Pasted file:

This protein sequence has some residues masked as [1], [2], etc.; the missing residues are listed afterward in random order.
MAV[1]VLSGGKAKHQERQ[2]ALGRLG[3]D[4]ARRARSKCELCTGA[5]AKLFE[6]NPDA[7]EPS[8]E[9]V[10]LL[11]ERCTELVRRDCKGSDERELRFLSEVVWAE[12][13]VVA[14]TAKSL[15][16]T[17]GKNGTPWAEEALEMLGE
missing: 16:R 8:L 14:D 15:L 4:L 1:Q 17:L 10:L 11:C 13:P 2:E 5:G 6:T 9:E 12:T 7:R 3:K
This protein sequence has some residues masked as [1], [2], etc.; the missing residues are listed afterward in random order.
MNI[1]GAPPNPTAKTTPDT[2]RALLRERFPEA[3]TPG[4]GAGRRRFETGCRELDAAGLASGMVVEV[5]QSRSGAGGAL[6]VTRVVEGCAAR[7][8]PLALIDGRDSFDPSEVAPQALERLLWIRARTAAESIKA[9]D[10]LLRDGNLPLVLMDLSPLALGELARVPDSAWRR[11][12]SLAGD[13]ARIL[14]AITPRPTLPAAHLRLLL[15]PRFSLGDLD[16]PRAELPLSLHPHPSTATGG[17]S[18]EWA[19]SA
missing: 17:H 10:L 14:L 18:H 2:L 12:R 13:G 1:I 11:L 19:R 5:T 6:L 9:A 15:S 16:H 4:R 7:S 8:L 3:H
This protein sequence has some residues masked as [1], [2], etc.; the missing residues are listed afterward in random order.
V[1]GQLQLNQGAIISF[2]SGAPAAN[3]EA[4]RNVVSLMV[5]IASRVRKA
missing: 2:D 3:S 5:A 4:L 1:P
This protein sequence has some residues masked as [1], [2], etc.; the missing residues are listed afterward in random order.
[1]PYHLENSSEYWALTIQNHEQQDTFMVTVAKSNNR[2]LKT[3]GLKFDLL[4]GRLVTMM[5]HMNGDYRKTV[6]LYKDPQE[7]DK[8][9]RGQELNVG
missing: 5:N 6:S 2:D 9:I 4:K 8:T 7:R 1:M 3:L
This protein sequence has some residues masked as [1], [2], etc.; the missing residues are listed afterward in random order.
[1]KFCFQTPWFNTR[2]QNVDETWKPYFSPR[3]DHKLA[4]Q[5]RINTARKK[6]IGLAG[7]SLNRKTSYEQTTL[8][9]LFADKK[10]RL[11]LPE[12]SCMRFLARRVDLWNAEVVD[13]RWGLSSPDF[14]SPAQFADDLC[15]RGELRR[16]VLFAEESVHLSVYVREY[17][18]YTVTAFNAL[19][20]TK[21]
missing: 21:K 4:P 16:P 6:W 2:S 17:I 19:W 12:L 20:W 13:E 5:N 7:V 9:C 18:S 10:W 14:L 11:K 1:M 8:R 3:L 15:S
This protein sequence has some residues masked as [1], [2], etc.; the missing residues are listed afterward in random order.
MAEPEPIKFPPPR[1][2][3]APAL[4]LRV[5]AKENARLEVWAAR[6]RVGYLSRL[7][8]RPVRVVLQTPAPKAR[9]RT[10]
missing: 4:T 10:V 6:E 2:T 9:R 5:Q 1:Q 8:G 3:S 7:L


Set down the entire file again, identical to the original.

This protein sequence has some residues masked as [1], [2], etc.; the missing residues are listed afterward in random order.
MAV[1]VLSGGKAKHQERQ[2]ALGRLG[3]D[4]ARRARSKCELCTGA[5]AKLFE[6]NPDA[7]EPS[8]E[9]V[10]LL[11]ERCTELVRRDCKGSDERELRFLSEVVWAE[12][13]VVA[14]TAKSL[15][16]T[17]GKNGTPWAEEALEMLGE
missing: 16:R 8:L 14:D 15:L 4:L 1:Q 17:L 10:L 11:C 13:P 2:E 5:G 6:T 9:E 12:T 7:R 3:K
This protein sequence has some residues masked as [1], [2], etc.; the missing residues are listed afterward in random order.
MNI[1]GAPPNPTAKTTPDT[2]RALLRERFPEA[3]TPG[4]GAGRRRFETGCRELDAAGLASGMVVEV[5]QSRSGAGGAL[6]VTRVVEGCAAR[7][8]PLALIDGRDSFDPSEVAPQALERLLWIRARTAAESIKA[9]D[10]LLRDGNLPLVLMDLSPLALGELARVPDSAWRR[11][12]SLAGD[13]ARIL[14]AITPRPTLPAAHLRLLL[15]PRFSLGDLD[16]PRAELPLSLHPHPSTATGG[17]S[18]EWA[19]SA
missing: 17:H 10:L 14:L 18:H 2:L 12:R 13:G 1:I 11:L 19:R 5:T 6:L 9:A 15:S 16:H 4:R 7:S 8:L 3:H
This protein sequence has some residues masked as [1], [2], etc.; the missing residues are listed afterward in random order.
V[1]GQLQLNQGAIISF[2]SGAPAAN[3]EA[4]RNVVSLMV[5]IASRVRKA
missing: 2:D 3:S 5:A 4:L 1:P
This protein sequence has some residues masked as [1], [2], etc.; the missing residues are listed afterward in random order.
[1]PYHLENSSEYWALTIQNHEQQDTFMVTVAKSNNR[2]LKT[3]GLKFDLL[4]GRLVTMM[5]HMNGDYRKTV[6]LYKDPQE[7]DK[8][9]RGQELNVG
missing: 5:N 6:S 2:D 9:I 4:K 8:T 7:R 1:M 3:L
This protein sequence has some residues masked as [1], [2], etc.; the missing residues are listed afterward in random order.
[1]KFCFQTPWFNTR[2]QNVDETWKPYFSPR[3]DHKLA[4]Q[5]RINTARKK[6]IGLAG[7]SLNRKTSYEQTTL[8][9]LFADKK[10]RL[11]LPE[12]SCMRFLARRVDLWNAEVVD[13]RWGLSSPDF[14]SPAQFADDLC[15]RGELRR[16]VLFAEESVHLSVYVREY[17][18]YTVTAFNAL[19][20]TK[21]
missing: 21:K 4:P 16:P 6:W 2:S 17:I 19:W 12:L 20:W 13:E 5:N 7:V 9:C 18:S 10:W 14:L 11:K 1:M 8:R 3:L 15:S
This protein sequence has some residues masked as [1], [2], etc.; the missing residues are listed afterward in random order.
MAEPEPIKFPPPR[1][2][3]APAL[4]LRV[5]AKENARLEVWAAR[6]RVGYLSRL[7][8]RPVRVVLQTPAPKAR[9]RT[10]
missing: 4:T 10:V 6:E 2:T 9:R 5:Q 1:Q 8:G 3:S 7:L